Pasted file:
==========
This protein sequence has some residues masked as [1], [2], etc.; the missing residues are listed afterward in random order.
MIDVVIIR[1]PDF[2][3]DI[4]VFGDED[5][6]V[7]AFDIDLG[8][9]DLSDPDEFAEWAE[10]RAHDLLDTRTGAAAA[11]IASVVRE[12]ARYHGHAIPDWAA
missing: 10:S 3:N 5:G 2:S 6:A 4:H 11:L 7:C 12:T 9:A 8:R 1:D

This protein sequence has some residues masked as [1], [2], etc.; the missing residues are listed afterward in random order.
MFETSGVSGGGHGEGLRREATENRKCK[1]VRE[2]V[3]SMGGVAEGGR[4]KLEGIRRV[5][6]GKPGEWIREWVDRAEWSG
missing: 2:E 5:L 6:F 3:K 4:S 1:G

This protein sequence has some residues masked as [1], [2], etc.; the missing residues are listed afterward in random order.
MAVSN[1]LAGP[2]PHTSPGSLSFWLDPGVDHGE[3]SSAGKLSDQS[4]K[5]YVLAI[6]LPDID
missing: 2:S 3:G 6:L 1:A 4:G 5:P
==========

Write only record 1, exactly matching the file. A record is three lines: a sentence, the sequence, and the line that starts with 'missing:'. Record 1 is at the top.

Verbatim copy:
This protein sequence has some residues masked as [1], [2], etc.; the missing residues are listed afterward in random order.
MIDVVIIR[1]PDF[2][3]DI[4]VFGDED[5][6]V[7]AFDIDLG[8][9]DLSDPDEFAEWAE[10]RAHDLLDTRTGAAAA[11]IASVVRE[12]ARYHGHAIPDWAA
missing: 10:S 3:N 5:G 2:S 6:A 4:H 11:L 7:C 12:T 9:A 8:R 1:D